HGP Observations – May 2024

May 22, 2024

After Projected Resurgence, Health IT Market Navigates Uncertain Landscape

While the JP Morgan Healthcare Conference in January 2023 predicted a market rebound in the second half, a year later, the reality is different. Stubbornly high interest rates and inflation continue to be the primary obstacles. At the beginning of 2024, expectations were for six interest rate cuts, but those have been revised down to two due to persistent inflationary pressures.

HGP’s Observations of Current Health IT Market Dynamics:

  • Tepid but Increased Sell-Side Activity: Many private equity-backed platforms are entering the market as sellers. The success of these transactions, particularly bellwethers, will signal a potential resurgence in M&A activity. Summer months may provide clearer visibility into these deals.
  • Rising Buyer Demand: More buyers are entering the market, leading to increased demand for acquisitions.
  • Quality Sellers Have Leverage: There are fewer sellers overall, creating a situation where high-quality sellers benefit from strong interest due to the supply-demand imbalance.
  • Capital Structure Matters: Buyers with strong capital structures and those not burdened by excessive debt are in a more competitive position.
  • Profitability Reigns Supreme: Companies with financial losses struggle to attract high valuations unless they demonstrate strong and consistent revenue growth, high margins, and manageable cash burn.
  • Overfunded Companies Seek Creative Solutions: Companies coming off high watermark valuations are exploring structured transactions, like Transcarent’s $125 million Series D with a rumored (according to Business Insider) 2.5x preference, to maintain inflated valuations from the COVID era.
  • Regulation Lag Hinders Growth: The prolonged absence of significant regulatory changes is hindering growth opportunities in the health IT market.
  • Cybersecurity in Focus: The Change ransomware attack disrupted the revenue cycle market for many players. While it created challenges, it also presents long-term opportunities for some. Additionally, cybersecurity will receive greater scrutiny during M&A and investment due diligence.
  • Pent-Up Demand for Deals: The private equity slowdown, resulting in 18-24 months of sluggish deal flow, has created a significant backlog of capital and liquidity needs. This pent-up demand could lead to a surge in transactions when market conditions improve.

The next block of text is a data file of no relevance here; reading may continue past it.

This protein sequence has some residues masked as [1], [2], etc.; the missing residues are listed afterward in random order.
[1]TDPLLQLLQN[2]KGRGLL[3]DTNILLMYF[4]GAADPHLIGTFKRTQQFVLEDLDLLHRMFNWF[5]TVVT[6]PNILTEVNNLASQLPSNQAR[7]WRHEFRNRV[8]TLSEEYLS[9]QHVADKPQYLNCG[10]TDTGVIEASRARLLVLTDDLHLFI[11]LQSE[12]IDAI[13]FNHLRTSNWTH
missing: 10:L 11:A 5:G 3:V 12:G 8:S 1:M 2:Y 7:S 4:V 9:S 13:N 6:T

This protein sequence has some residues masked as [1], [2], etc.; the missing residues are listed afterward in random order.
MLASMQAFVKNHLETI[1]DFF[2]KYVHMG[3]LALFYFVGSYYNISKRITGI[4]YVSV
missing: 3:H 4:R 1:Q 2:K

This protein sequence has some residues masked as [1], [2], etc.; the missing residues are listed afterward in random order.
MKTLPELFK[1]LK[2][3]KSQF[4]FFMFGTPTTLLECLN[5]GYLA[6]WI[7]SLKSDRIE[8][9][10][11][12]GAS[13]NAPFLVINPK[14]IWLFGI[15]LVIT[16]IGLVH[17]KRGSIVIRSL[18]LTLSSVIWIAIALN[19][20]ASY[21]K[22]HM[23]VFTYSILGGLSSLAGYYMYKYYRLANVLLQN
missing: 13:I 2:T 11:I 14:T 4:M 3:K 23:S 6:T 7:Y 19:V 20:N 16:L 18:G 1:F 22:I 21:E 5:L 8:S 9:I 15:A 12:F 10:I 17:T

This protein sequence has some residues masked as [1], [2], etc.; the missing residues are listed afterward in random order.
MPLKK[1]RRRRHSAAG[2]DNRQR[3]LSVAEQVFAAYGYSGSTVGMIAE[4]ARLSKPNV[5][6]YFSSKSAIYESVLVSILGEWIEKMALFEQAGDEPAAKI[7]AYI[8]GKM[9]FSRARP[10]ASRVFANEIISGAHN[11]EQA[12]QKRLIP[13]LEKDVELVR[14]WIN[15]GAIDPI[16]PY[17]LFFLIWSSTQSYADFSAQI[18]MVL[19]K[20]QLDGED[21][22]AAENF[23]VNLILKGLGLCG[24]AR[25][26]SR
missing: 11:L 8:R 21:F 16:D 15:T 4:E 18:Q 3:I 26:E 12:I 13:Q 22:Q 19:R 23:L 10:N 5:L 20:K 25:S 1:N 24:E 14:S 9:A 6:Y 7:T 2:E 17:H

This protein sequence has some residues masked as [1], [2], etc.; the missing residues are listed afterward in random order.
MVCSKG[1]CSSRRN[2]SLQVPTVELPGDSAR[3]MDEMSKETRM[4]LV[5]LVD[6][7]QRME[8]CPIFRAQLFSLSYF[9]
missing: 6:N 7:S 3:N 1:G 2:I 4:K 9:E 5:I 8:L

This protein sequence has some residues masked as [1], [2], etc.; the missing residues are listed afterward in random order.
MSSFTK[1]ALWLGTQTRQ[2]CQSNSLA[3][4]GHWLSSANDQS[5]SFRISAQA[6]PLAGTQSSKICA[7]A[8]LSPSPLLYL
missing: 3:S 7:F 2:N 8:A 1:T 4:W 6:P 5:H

• Public Market Performance: While public company valuations in health IT are struggling, they are largely considered irrelevant for setting private company valuations. However, falling share prices of Phreesia, R1 RCM, Teladoc and Health Catalyst cannot be ignored.
  • Divestitures on the Rise: With PE shifting away from a growth at all costs mindset and companies looking to optimize operations with renewed attention on core business activities, carveouts have been on the rise and viewed as an attractive opportunity for PE funds and their portfolio companies.
  • FTC Announces Ban on Non-competes: The FTC’s ban on non-competes is expected to generate thousands of new businesses, raise compensation, lower healthcare costs, and boost innovation but faces legal challenges and adds uncertainty to dealmaking.
  • Shifting Market Focus – Life Sciences Outpaces Hospitals: While Kaufman Hall reports improving hospital margins, the hospital purchasing environment faces ongoing challenges. In contrast, the life sciences sector is experiencing a surge in demand, as evidenced by market anecdotes on the pharma purchasing environment. This suggests a shift in investor focus, at least temporarily, with life sciences offering more attractive opportunities compared to hospital-facing assets.

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